The general data protection regulation

The general data protection regulation

The Data Protection Act 1998 is old news. Taking over is the General Data Protection Regulation. The Regulation will harmonise data privacy laws across Europe. It will protect EU citizens’ data privacy and empower citizens to have rights to the data you hold about them.

The GDPR came in force over two years but time has been given to companies to comply, so you have until 25 May 2018. This may sound far off but there is a fair amount of work to be done to make sure you will comply.

An interesting aspect of GDPR is that it doesn’t just apply to organisations within Europe. It applies worldwide to all companies processing and holding data about European subjects living in the European Union, regardless of whether the company itself is located on the EU or not. Such organisations may well be your overseas suppliers or business partners. If you are passing data to them about your European-based customers, you will need to check whether they comply with GDPR.

Brexit will offer no respite. The UK Government has said it intends to implement an equivalent or similar legal mechanism to the GDPR.

Should you wish to flout the law, the penalty for a breach will be up to 4% of annual turnover or €20 million. It is expected, though, unless you are knowingly in serious breach of the Regulation, such a high fine would not be levied.

I know a few companies that have already started reviewing the data they hold to ensure that, by May 2018, they will comply with the GDPR. If you have not yet started a project, my advice is to get going sooner rather than later. As with all resource intensive projects, it is always much better to have more time available rather than less.

If you have not yet started a project, here are some steps you might take:

  1. Learn about the GDPR. The Information Commissioner’s Office website has some good bedtime reading.
  2. GDPR is not just an IT project. You will need get everyone on board. Keep staff and management regularly updated as the project progresses.
  3. Across all departments of your organisation, you will need to discover all the personal data that you hold. You will need to know what it is, where it is and how it is used. This will all need to be recorded and records will need to be kept up to date.
  4. You will need to know about the whole data chain. It will be your responsibility to make sure your suppliers know about GDPR and will be taking similar action to you. Get in touch with them and find out what they are doing about complying with GDPR.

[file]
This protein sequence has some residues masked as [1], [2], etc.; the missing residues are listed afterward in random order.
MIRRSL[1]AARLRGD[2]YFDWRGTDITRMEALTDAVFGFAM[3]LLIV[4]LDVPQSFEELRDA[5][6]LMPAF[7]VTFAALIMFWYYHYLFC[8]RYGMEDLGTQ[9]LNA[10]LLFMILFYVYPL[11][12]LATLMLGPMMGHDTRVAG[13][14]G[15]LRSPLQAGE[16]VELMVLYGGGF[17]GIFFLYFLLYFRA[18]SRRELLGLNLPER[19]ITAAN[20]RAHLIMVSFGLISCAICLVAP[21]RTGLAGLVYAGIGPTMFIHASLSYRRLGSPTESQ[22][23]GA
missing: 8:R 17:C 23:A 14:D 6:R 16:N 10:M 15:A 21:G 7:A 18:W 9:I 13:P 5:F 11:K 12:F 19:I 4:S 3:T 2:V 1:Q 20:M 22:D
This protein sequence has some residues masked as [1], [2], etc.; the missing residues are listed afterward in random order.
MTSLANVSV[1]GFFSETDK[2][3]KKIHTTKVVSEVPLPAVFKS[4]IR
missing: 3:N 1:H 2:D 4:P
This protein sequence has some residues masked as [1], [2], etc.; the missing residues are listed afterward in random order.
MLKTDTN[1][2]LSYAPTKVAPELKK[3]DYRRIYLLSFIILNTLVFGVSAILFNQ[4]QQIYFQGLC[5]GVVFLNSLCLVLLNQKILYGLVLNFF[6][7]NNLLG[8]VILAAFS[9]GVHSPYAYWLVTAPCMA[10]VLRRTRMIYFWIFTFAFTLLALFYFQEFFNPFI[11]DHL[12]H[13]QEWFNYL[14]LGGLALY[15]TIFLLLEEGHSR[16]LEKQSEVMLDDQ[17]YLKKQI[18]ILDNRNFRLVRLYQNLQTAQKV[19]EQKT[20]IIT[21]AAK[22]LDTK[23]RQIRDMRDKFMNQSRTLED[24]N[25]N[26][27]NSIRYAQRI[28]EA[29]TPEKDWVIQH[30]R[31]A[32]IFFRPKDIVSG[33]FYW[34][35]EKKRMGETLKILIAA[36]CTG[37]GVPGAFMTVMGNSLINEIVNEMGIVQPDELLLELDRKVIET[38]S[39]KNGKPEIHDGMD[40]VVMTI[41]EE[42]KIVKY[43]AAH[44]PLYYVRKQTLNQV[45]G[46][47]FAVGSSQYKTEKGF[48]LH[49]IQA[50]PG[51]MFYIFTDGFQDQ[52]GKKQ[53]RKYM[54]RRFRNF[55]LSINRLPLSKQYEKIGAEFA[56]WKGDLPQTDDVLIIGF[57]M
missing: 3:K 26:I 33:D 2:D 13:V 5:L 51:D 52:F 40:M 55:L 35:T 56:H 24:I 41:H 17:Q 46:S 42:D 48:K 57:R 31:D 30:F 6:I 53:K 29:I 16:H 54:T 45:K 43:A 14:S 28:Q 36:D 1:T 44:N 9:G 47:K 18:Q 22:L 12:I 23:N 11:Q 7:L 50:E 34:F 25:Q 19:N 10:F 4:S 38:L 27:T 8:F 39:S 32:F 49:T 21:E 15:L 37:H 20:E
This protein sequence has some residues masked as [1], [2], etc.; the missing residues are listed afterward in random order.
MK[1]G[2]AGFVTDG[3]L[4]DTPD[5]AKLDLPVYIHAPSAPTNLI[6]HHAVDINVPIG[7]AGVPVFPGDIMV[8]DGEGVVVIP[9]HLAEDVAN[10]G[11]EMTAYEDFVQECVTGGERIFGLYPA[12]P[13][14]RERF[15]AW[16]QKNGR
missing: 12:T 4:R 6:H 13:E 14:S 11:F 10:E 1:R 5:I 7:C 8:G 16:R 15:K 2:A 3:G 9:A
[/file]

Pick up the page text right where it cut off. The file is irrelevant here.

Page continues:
5. You may need to update privacy policies, ensuring they are clear, concise and that consent functions are thoroughly tested.
  6. You will want to develop and test procedures for handling the following:
  • Subject access requests (the right of people to see the data you hold about them)
  • Subject access rectifications (correcting inaccurate data)
  • Subject access portability (providing data in a format that can be passed on)
  • Actioning all right to be forgotten requests (removing people’s data and proving that this has been done). Bear in mind this will also need to be done for third parties to whom you are passing personal data.

Yes, GDPR compliance is going to take time but don’t ignore it. It’s got to be done, so best to get going.

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Paul Richer is Senior Partner of Genesys, a management consultancy specialising in providing advice on technology for the travel, tourism and hospitality industries. Genesys has built a worldwide reputation for its knowledge and experience of new system procurement, online technology and strategies including website audits and online booking systems, reviewing and formulating companies’ IT strategies and more. Clients include many of the best known names in travel. Paul has co-authored several reports examining the impact of technology on the distribution of travel, including “Distribution Technology in the Travel Industry” originally published by Financial Times Retail and “Marketing Destinations Online – Strategies for the Information Age” published by the World Tourism Organisation. He has presented at and chaired many online travel conferences, is regularly quoted in the press and has also been invited to make several appearances on television to debate the subject. Prior to founding Genesys in 1994, Paul was Business Development Director of Finite Group plc and Head of the Group’s IT strategy consultancy. He holds an MBA from Cranfield School of Management, is a Fellow of the Institute of Travel & Tourism and Member of the Chartered Institute of Marketing. More information at

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